Heat 2 tablespoons oil in heavy large pot over medium-high heat. Add sausage; cook until brown, stirring often, about 8 minutes. Transfer sausage to paper towels to drain. (I poured off some of the oil in the pot at this point, but the original recipe doesn’t think this is needed.) Add onions and garlic to pot and cook until translucent, stirring often, about 5 minutes. Add all potatoes and cook until beginning to soften, stirring often, about 12 minutes. Add broth; bring to boil, scraping up browned bits. Reduce heat to medium-low, cover, and simmer until potatoes are soft, stirring occasionally, about 20 minutes. Using potato masher, mash some of potatoes in pot. Add browned sausage to soup. Stir in spinach and simmer just until wilted, about 5 minutes. Stir in remaining 1 tablespoon oil. Season with salt and pepper. Divide among bowls and serve.

we followed the recipe fairly closely, using a spanish chorizo – not as spicy as its mexican counterpart, but still distinct in its flavor.

i thought it was pretty excellent. i should’ve really diced the sausage into small pieces – the slices were just a bit too large as we made it, and they stayed rather firm, making them hard to break up with a spoon. but the wonderful flavor of sweet potatoes really came through nicely, and it was pretty painless to prepare. of course, it helps having two people to do all the prep work…i give it an A-.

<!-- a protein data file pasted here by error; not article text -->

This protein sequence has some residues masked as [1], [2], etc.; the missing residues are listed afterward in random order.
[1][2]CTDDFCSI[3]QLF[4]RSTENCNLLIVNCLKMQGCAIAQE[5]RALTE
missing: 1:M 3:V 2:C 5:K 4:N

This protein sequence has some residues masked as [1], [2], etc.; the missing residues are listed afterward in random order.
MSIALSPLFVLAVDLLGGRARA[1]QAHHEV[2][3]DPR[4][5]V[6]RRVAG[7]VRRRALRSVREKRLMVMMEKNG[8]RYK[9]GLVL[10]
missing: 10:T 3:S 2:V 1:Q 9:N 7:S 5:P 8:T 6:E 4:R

CARLA: i thought it was very good; agree on the sausage comment above, they needed to be smaller pieces. i don’t know what else, david. oh, probably an A. i’d probably make it again.

Tuscan Pumpkin White Bean Soup (January 7, 2010)

A recipe from Weight Watchers. And it’s actually good!

A splash of olive oil (the recipe calls for spray, but we opted for bit more)
1 medium onion
15 oz. canned pumpkin
3 1/2 cups chicken broth
15 1/2 oz. canned white beans, rinsed and drained (we used northern beans)
A few dashes of ground oregano
salt and pepper, to taste
6 tbs. Parmesan cheese

Coat a large soup pot with cooking spray and set over medium-low heat. Add onion, cover and cook until tender, stirring occasionally, about 6 minutes.

Stir in pumpkin, broth, beans and oregano; simmer 8 minutes.

In a blender, process soup in batches until smooth. (Note: Make sure not to overfill blender in order to avoid splattering.) Return soup to pot and reheat; season with salt and pepper.

To serve, ladle soup into bowls and top each with 1 tablespoon of grated cheese. Yields about 1 cup per serving.

David: I would give it an A. It was very flavorful. It was very pumpkin-y. I was close to being too sweet, but I don’t think it was. Maybe a little more salt and pepper would help that. I would make it again, because it was easy.

Carla: I like it. I think it was very filling and flavorful. We served it with some rye bread (with rye flour from Canada) and couscous. I really liked it and I would make it again. A.